Mexico and California: Opportunities for cleaner energy cooperation
USC Price School in Sacramento hosts forum, “Cross-Border Renewable Energy Collaboration: Mexico and California’s Shared Future.” (Photo by Juliet Lee)
By Scott Steele
Facing what seem to be contradictory policy trends regarding renewable energy, experts say that Mexico and California can learn from one another about how to work together to foster renewable sources on both sides of the border.
Speaking to an audience of policymakers, USC students and alumni in Sacramento, the USC Price School of Public Policy hosted a lively panel discussion at a forum titled “Cross-Border Renewable Energy Collaboration: Mexico and California’s Shared Future.”
Moderator Adam Rose, USC Price research and fellow of the Schwarzenegger Institute on State and Global Policy, noted the importance of the topic. “Given that renewables are generally in infinite supply where they exist, it is more a matter of when, rather than if, they will replace fossil fuels,” he said.
One of the questions posed during the forum was how Mexico and California could collaborate to facilitate the production of renewable energy. Panelist Juan Rosellón, Fulbright-García Robles Scholar at USC Price and professor of economics at CIDE (Mexico City), mentioned that, “Cooperation between Mexico and the United States, so as to integrate cross-border power exchange and system operation, can only lead to mutual social-welfare gains and ensure the security of energy supply in both countries.”
Panelists also included Emilio Camacho, Chief of Staff of the California Energy Commission, and James Sweeney, professor of economics and senior fellow at the Stanford Institute for Economic Policy Research. According to Sweeney, the economics, technology and policies all have to work. “If you care about the environment, you should care about renewable energy,” he said.
Wind and solar energy auctions, distributed generation, as well as energy-efficiency policies, were among the topics discussed at the lunchtime event.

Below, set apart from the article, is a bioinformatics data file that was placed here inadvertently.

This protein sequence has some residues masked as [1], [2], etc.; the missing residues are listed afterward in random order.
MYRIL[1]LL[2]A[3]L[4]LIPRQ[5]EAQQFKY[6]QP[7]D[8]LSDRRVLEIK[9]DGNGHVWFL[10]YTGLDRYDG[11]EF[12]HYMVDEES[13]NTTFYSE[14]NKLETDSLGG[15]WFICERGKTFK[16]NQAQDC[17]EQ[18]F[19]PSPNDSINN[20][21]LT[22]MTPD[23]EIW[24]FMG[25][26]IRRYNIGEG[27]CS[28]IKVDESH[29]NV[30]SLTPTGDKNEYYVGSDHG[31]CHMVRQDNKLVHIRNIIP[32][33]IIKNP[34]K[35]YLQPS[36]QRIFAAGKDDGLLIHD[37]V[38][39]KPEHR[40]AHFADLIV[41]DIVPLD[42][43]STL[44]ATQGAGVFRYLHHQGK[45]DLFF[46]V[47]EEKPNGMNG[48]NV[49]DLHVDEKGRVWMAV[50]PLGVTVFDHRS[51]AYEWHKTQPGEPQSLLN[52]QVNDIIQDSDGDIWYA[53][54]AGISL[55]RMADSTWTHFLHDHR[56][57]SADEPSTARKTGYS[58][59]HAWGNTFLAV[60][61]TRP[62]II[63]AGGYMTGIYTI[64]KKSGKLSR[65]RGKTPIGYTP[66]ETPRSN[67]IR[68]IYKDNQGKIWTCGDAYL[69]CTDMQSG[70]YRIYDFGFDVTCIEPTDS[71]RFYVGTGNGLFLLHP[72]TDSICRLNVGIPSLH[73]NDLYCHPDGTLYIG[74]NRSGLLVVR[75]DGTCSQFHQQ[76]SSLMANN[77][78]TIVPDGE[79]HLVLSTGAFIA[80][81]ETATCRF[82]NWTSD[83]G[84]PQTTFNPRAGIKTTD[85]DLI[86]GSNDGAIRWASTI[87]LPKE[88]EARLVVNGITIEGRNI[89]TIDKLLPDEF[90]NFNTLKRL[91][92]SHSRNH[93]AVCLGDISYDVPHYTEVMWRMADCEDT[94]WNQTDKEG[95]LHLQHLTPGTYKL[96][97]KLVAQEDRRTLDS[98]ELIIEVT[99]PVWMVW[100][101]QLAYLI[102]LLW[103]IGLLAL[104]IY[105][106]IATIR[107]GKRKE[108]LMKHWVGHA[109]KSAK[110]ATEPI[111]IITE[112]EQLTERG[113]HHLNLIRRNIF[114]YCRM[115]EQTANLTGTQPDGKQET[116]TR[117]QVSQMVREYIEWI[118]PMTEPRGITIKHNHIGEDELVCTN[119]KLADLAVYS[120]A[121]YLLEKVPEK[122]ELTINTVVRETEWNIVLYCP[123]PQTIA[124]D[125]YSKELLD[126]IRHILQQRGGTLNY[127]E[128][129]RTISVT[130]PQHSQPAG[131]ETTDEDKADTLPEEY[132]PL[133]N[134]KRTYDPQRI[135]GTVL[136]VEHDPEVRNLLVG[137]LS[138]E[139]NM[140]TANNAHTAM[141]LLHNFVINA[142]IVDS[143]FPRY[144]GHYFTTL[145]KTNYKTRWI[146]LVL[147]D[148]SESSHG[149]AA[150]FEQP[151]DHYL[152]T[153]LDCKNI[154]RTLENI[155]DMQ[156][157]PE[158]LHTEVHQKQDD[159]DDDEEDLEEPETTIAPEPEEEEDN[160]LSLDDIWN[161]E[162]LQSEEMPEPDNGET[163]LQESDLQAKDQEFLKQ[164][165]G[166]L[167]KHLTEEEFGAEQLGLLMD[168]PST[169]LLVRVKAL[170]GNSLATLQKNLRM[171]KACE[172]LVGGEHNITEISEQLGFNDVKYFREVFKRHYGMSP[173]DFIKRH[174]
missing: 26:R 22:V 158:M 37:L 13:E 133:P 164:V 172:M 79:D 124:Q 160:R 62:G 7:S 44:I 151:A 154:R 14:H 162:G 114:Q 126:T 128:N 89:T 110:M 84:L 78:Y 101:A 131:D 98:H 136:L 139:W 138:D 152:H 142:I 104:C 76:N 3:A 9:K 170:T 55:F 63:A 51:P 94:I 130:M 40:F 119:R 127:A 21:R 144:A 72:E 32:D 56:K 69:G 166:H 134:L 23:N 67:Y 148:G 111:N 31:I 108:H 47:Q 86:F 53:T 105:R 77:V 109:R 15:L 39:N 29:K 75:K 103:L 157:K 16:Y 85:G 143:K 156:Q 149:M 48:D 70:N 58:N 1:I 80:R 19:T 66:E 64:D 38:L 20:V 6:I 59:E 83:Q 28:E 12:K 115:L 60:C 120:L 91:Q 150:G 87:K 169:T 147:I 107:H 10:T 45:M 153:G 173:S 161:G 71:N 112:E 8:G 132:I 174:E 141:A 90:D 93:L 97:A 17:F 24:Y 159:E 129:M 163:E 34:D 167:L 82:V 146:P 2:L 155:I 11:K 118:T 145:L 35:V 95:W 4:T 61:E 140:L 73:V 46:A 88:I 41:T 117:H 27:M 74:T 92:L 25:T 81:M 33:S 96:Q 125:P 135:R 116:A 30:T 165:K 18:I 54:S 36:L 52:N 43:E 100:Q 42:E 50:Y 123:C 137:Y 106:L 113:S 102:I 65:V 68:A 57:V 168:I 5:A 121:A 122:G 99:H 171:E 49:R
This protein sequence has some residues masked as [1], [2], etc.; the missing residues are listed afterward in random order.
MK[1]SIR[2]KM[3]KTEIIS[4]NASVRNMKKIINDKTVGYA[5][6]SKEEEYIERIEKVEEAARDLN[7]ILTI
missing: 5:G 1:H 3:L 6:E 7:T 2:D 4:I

Potential policy shifts under the Trump administration leave California policymakers uncertain about the future of federal energy regulations, programs and funding.
“Although the Trump Administration is rolling back federal initiatives on climate change, the vast majority of the progress on this pressing policy issue has been implemented by climate action plans at the state level — more than 35 states have implemented or are considering implementing such plans, and California has been a leader in these efforts,” Rose said. “The new administration is unlikely to have a major adverse effect on these plans.”
Historic reforms in Mexico have increased support for renewable energy sources and opened up its energy sector to more competition and foreign investment. Rosellón explained that, “The new electricity-market design in Mexico foresees the development of clean generation, having natural-gas as base-load technology, so as to achieve a 50-50 percent share by the middle of this century. Mexico will then be a solid reliable consumer of cheap shale gas produced in the USA for the coming decades, implying again mutual gains for both countries.”
The forum was part of the USC Price School State Capital Center’s ongoing policy outreach series of events and held in conjunction with the graduate-level class being taught in Sacramento by professors Rose and Rosellón. Students at the USC Price School may earn a Master of Public Administration degree by attending courses at the center in Sacramento.